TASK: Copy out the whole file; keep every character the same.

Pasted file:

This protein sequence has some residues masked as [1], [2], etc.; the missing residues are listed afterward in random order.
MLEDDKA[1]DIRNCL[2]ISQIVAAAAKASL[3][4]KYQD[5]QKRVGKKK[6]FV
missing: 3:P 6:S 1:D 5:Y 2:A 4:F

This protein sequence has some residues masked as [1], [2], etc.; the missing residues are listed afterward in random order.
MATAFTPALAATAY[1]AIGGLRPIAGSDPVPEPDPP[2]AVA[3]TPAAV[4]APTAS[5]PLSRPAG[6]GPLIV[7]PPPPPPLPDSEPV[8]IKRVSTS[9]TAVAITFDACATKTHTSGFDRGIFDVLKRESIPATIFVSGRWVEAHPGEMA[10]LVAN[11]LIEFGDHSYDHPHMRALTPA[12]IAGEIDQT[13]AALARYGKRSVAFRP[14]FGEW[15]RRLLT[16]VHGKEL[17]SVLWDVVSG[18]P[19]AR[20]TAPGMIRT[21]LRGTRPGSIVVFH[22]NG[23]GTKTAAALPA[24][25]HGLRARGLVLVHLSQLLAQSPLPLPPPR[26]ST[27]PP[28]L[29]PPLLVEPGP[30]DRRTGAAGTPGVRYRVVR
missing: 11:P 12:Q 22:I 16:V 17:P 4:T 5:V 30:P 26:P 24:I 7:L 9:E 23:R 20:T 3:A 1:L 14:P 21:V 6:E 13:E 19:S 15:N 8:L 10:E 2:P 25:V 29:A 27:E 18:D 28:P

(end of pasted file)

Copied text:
This protein sequence has some residues masked as [1], [2], etc.; the missing residues are listed afterward in random order.
MLEDDKA[1]DIRNCL[2]ISQIVAAAAKASL[3][4]KYQD[5]QKRVGKKK[6]FV
missing: 3:P 6:S 1:D 5:Y 2:A 4:F

This protein sequence has some residues masked as [1], [2], etc.; the missing residues are listed afterward in random order.
MATAFTPALAATAY[1]AIGGLRPIAGSDPVPEPDPP[2]AVA[3]TPAAV[4]APTAS[5]PLSRPAG[6]GPLIV[7]PPPPPPLPDSEPV[8]IKRVSTS[9]TAVAITFDACATKTHTSGFDRGIFDVLKRESIPATIFVSGRWVEAHPGEMA[10]LVAN[11]LIEFGDHSYDHPHMRALTPA[12]IAGEIDQT[13]AALARYGKRSVAFRP[14]FGEW[15]RRLLT[16]VHGKEL[17]SVLWDVVSG[18]P[19]AR[20]TAPGMIRT[21]LRGTRPGSIVVFH[22]NG[23]GTKTAAALPA[24][25]HGLRARGLVLVHLSQLLAQSPLPLPPPR[26]ST[27]PP[28]L[29]PPLLVEPGP[30]DRRTGAAGTPGVRYRVVR
missing: 11:P 12:Q 22:I 16:V 17:P 4:T 5:V 30:P 26:P 24:I 7:L 9:E 23:R 20:T 3:A 1:L 14:P 21:V 6:E 13:E 19:S 15:N 8:L 10:E 2:P 25:V 29:A 27:E 18:D 28:P